The natural sweetness of pork plays well with the slightly spicy notes that the pecan wood offers. We like to pair it with spare ribs, especially when mixed with hickory or apple wood.
Pecan isn’t too mild for hearty cuts like beef brisket, especially since the meat will require many hours of exposure to the smoke. If you find that the smoky taste is too mellow for you, add in some oak or mesquite as well.
Smoking With Pecan Wood
The first thing you need to decide is what type of wood to buy. Yes, you may have decided on pecan, but wood for smoking comes in several different forms.
Those of you who work exclusively with pellet-fueled smokers have no choice in the matter. These units won’t work with any type of fuel but pellets. Fortunately, pecan wood is readily available in pellet form.
One of the most appealing aspects of the pellet grill is its user-friendly nature. You just add the pellets to the hopper, fire up the unit, and wait for it to achieve the set temperature. Some of them have issues with heat retention, but the better models are able to maintain a set temp for long periods.
What if you have a gas or electric grill? In this case, you can choose from wood chips or wood chunks. We think the chips are more convenient for these smoker types, but as long as the chunks fit in the firebox, they shouldn’t pose an issue.
Charcoal grills offer the most versatility. Wood chips give off short bursts of intensely flavored smoke, while the chunks burn longer and keep the temperature stable. You can use either one on a charcoal-fired grill or smoker.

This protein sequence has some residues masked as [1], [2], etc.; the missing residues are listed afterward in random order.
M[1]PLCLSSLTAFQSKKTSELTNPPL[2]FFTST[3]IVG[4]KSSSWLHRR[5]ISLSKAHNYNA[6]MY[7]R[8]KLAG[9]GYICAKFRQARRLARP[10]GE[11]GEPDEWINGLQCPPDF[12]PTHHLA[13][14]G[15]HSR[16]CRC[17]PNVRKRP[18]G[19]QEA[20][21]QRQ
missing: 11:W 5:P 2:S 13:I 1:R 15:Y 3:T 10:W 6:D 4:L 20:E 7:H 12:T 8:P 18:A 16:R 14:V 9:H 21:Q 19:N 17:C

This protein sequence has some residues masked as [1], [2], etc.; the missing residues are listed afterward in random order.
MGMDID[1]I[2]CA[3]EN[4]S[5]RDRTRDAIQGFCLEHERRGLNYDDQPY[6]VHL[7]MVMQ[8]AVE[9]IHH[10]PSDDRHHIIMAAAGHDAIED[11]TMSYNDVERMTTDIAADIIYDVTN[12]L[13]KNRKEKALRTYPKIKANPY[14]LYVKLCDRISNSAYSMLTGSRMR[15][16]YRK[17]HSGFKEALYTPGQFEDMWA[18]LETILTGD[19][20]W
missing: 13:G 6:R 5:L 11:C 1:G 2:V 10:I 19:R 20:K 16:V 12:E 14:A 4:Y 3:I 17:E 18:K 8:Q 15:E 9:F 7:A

To cook with wood chips or chunks in an electric or gas grill, use a foil packet or the included smokebox. Place the wood over direct heat and wait for it to begin smoking, them move it over to the cooler side of the unit while you cook the food.
It’s also possible to burn wood pellets in a charcoal grill. You shouldn’t rely on them as the main fuel source—that’s the charcoal’s job—but you can add them to the coals to provide flavor.
With charcoal grills, wait for the coals to be ready, then set the wood directly on top of the coal bed. You might want to set up a fuse system if you expect the cooking process to take longer than 6 hours or so.
To Soak or Not to Soak?
Should you soak your pecan wood chips or chunks before using them? While some pitmasters are big fans of the technique, we prefer to skip this step.
Wet wood doesn’t burn as efficiently as dry wood. Instead, it creates steam. Proponents of the soaking method claim that this results in more flavorful vapor, but we think it’s best to let the wood ignite right away.
It also takes a long time for the moisture to seep into the wood. You should wait for several hours before using the soaked wood if you want the step to have any effect. Since it takes so long to smoke meat anyway, we don’t believe it’s worth the effort.
When you use pecan wood for smoking, you’ll be rewarded with uniquely delicious flavors. The smoke it produces is rich and faintly exotic, with warm and spicy undertones.
Pick up some pecan wood the next time you’re experimenting with smoked poultry. Once you’ve tried it with chicken—especially dark meat—you’re bound to become a fan.